TEMPE, Ariz. — In 2009, the Arizona Cardinals finished their regular season against a Green Bay Packers team they were set to face the following week in the Wild Card Round of the NFC playoffs.
It was an odd situation, and with nothing on the line and not wanting to show the Packers anything that could be a factor in the playoffs, the Cardinals — for the most part — rested their starters and ran a vanilla game plan en route to a 33-7 loss.
This season, the Cardinals are set to face the Packers in a Week 16 tilt that could be a preview of the divisional round, at least if things go as many expect them to. However, unlike six years ago, do not expect Arizona to ease up in any way. The starters will play and the playbook will be vast. There’s still too much at stake.
“I hope so,” Cardinals coach Bruce Arians said when asked if it enters his mind at all that these teams could meet again in the playoffs. “No, we’ve got to win. We’ve got to win so we do see them again, hopefully at our place.”
That’s the key.
With a win, the Cardinals would secure a first-round bye in the postseason, likely as the NFC’s No. 2 seed, and with that comes a home game in the division round. Then, if the conference’s No. 1 seed — presumably the Carolina Panthers — loses in the divisional round, the Cardinals could host the NFC Championship Game.
With a loss, well, they could still end up as the second seed, though the situation would be a bit more precarious and there would be a chance the Cardinals could fall to the conference’s third seed, which would mean playing at home in the Wild Card round before hitting the road the following week, likely heading to Wisconsin.
“It’s a good opportunity for us to win this week and you never know would could happen with the one seed, or whatever the situation is, and we could play all the games here at home if it turns out the right way,” cornerback Jerraud Powers said. “So it’s real big for us to get it this week so we don’t have to depend or hope going into the last week of the season that they slip up or something.
“Nobody in the league wants to go to Green Bay in January, so if we can stay here in this great Arizona weather — which has been cold to me the past month or so — it would be better for us.”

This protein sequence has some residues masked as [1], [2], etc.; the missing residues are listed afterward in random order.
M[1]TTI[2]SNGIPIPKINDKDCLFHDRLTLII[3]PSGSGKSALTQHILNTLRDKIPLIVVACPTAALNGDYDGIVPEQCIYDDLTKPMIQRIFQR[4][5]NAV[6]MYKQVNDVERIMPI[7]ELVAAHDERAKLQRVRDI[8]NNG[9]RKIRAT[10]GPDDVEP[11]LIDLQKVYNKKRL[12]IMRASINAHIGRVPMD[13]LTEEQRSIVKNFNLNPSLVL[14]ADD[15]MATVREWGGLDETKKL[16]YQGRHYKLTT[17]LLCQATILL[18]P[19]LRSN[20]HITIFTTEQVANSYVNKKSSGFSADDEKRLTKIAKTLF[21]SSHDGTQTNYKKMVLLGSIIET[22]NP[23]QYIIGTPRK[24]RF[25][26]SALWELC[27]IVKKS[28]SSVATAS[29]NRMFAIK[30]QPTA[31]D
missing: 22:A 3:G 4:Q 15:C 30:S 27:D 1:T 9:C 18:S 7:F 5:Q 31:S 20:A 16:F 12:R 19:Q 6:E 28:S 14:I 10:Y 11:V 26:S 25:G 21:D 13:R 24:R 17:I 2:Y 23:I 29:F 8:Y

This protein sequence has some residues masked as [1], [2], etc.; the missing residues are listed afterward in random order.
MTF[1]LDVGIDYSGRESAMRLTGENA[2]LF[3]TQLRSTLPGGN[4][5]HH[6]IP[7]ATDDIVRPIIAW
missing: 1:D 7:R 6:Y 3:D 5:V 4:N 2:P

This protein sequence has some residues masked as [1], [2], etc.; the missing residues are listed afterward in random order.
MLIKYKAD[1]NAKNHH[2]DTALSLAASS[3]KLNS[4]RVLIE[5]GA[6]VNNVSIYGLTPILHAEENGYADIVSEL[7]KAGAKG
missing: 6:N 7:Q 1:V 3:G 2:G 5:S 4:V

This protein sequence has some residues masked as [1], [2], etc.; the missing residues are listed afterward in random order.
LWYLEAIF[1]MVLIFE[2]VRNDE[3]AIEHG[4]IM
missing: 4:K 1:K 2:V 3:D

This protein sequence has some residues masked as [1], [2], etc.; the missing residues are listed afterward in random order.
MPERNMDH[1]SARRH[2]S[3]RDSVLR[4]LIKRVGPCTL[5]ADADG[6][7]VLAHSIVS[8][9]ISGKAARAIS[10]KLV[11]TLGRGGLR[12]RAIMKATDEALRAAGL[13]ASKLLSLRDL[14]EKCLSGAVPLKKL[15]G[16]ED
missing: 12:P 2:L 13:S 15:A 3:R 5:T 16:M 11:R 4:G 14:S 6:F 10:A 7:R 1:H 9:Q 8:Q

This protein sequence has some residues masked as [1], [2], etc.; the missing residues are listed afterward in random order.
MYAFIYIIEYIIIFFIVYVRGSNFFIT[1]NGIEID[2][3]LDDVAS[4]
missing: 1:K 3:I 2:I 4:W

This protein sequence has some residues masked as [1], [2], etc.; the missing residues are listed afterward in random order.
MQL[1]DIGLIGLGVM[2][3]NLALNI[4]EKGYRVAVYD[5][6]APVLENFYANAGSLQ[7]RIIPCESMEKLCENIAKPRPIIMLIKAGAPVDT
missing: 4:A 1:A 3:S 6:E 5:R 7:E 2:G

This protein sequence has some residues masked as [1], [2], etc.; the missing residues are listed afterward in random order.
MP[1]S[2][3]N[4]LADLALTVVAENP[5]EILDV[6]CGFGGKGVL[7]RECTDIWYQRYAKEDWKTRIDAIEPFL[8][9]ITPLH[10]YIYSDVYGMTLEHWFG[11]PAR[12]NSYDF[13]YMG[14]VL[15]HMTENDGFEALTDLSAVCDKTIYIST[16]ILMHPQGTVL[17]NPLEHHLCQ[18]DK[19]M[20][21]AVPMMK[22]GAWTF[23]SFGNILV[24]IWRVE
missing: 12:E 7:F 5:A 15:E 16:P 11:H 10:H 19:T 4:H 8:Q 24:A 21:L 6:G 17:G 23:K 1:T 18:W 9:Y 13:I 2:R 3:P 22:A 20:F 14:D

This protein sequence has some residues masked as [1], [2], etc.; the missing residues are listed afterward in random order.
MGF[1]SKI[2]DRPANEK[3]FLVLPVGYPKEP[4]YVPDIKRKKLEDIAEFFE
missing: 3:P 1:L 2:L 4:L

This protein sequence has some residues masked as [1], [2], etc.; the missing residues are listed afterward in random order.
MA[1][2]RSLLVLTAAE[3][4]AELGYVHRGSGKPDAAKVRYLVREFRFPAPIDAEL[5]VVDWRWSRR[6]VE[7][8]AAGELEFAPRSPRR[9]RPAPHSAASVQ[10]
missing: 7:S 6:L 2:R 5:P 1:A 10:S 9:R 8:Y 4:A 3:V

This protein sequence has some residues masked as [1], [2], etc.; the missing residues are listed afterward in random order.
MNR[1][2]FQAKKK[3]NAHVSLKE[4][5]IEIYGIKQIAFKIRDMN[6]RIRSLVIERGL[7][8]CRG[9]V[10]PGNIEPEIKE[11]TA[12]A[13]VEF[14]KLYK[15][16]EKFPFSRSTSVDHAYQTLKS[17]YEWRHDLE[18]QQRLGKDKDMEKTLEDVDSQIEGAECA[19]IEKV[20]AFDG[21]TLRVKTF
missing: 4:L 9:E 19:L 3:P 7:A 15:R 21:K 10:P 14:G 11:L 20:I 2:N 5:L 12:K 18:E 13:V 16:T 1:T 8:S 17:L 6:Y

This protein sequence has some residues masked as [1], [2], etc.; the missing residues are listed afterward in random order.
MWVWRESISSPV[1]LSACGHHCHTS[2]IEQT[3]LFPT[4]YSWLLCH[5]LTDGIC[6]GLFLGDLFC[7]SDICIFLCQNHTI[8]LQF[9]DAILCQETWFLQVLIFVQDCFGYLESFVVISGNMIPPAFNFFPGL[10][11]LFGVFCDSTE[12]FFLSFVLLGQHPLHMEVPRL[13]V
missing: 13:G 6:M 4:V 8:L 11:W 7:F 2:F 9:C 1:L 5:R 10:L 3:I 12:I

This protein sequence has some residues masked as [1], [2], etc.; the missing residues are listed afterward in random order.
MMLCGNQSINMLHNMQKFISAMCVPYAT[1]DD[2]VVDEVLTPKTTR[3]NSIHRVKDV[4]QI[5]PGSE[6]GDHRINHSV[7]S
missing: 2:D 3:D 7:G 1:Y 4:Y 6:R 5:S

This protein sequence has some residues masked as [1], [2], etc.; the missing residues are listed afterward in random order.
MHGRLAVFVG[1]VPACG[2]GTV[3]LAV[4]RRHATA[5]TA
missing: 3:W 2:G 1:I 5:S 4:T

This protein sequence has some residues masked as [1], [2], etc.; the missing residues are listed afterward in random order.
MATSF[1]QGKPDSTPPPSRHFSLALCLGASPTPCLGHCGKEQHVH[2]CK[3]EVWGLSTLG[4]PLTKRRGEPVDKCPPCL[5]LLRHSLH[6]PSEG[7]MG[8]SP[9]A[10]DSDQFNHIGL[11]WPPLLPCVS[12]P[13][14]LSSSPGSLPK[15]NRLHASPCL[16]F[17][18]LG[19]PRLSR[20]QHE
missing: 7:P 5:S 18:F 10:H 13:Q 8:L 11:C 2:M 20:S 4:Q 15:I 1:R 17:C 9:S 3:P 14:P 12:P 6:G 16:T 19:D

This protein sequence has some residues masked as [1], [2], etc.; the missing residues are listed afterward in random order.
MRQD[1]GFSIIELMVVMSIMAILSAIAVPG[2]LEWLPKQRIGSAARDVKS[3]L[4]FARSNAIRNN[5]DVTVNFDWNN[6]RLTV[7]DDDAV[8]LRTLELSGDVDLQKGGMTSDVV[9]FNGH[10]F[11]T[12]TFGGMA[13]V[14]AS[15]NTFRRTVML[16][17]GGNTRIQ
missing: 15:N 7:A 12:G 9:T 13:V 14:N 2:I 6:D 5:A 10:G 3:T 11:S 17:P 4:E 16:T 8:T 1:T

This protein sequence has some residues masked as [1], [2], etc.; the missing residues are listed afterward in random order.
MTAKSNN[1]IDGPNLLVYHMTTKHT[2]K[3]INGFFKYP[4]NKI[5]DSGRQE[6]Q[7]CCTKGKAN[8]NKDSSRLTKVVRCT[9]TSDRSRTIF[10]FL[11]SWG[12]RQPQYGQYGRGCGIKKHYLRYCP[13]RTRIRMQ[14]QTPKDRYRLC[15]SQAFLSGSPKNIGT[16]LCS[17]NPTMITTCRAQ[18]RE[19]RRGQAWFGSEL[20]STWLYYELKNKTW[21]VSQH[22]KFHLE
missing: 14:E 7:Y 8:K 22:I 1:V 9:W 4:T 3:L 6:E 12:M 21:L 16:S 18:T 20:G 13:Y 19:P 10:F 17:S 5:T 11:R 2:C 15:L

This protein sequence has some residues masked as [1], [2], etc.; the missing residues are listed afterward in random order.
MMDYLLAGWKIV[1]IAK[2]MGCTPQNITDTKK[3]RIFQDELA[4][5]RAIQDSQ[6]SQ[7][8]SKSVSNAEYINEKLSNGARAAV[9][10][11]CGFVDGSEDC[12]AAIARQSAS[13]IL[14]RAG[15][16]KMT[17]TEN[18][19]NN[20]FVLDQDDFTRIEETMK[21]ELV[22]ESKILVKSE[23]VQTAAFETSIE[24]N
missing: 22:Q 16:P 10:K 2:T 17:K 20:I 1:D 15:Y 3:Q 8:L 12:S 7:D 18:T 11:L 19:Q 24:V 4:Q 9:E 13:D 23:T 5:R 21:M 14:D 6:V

He’s not wrong.
With all that said, this game does present an interesting scenario, for both teams.
Though they are not guaranteed to see each other again, the fact that it could happen adds an extra layer of intrigue to Sunday’s matchup. What happens Sunday would have absolutely no bearing on what transpires in the postseason, other than possibly the location of the game, yet the winner will have that extra bit of confidence should they meet again. After all, if the Cardinals beat the Packers Sunday, why can’t they do it again, and if the Packers pull off the upset once, who is to say they can’t do it twice?
“We want to win it to send a message, and they want to win it to send a message because we both realize that we’re probably going to play each other again,” Cardinals quarterback Carson Palmer said, adding that otherwise the approach to this game does not change even if it’s a playoff preview.
And why should it? There’s no doubt the Cardinals would rather not empty their bag of tricks Sunday, preferring to save a few things for Round 2. But before the Cardinals can even think about the playoffs, they need to determine their seed. They know that, and are well aware of what a win Sunday would mean.
In a season filled with franchise firsts and records, a victory would mark another step toward Santa Clara.
“It’s a huge setup for a first-round bye,” safety Rashad Johnson said. “Two wins to get in the Super Bowl instead of three; I’d rather go two instead of three, and for us, we want to get a home field game. We know how great our crowd is and how well we play at home. But at the end of the day, none of that matters if we don’t take care of Sunday.”
Some stories for pre-game reading
In case you missed it, the Cardinals were the last team in the NFL to have a 12-win season.
As his role has increased, so has David Johnson’s confidence.
I wrote that losing Tyrann Mathieu hurts, but does not kill the Cardinals.
Arizona has no choice but to move on without Tyrann Mathieu.
Craig Morgan wrote on how facing the Aaron Rodgers-led Packers presents a litmus test for Carson Palmer.
Bruce Arians received a pretty cool Christmas present courtesy of Patrick Peterson.
-With a win Sunday, the Cardinals would improve to 25-5 against non-NFC West teams under Bruce Arians as well as have at least one victory over every NFC team since 2013.
-The Cardinals are two touchdowns away from establishing a new franchise record for touchdowns in a season. The current mark is 53, and it was set in 1948.
-Larry Fitzgerald’s first reception will be his 100th on the season and would make Fitz the ninth player in NFL history to record at least 100 catches in at least three different seasons.
-Fitzgerald is five catches away from breaking his own franchise record for receptions in a season, which he set at 103 in 2005.
-Carson Palmer is one touchdown pass away from setting a new career high for touchdown passes in a season. His current top mark of 32 was previously set in Cincinnati in 2005.
-With 307 passing yards, Palmer would pass Kurt Warner for second place on the franchise single-season passing yardage list. The franchise record of 4,614 was set by Neil Lomax in 1984.
-If David Johnson runs for 100 or more yards he would become the third rookie in franchise history to rush for 100+ yards in consecutive games.
-Receiver John Brown is 67 yards away from 1,000 on the season.
-Kicker Chandler Catanzaro is 12 points away from establishing a new franchise record for points in a season.
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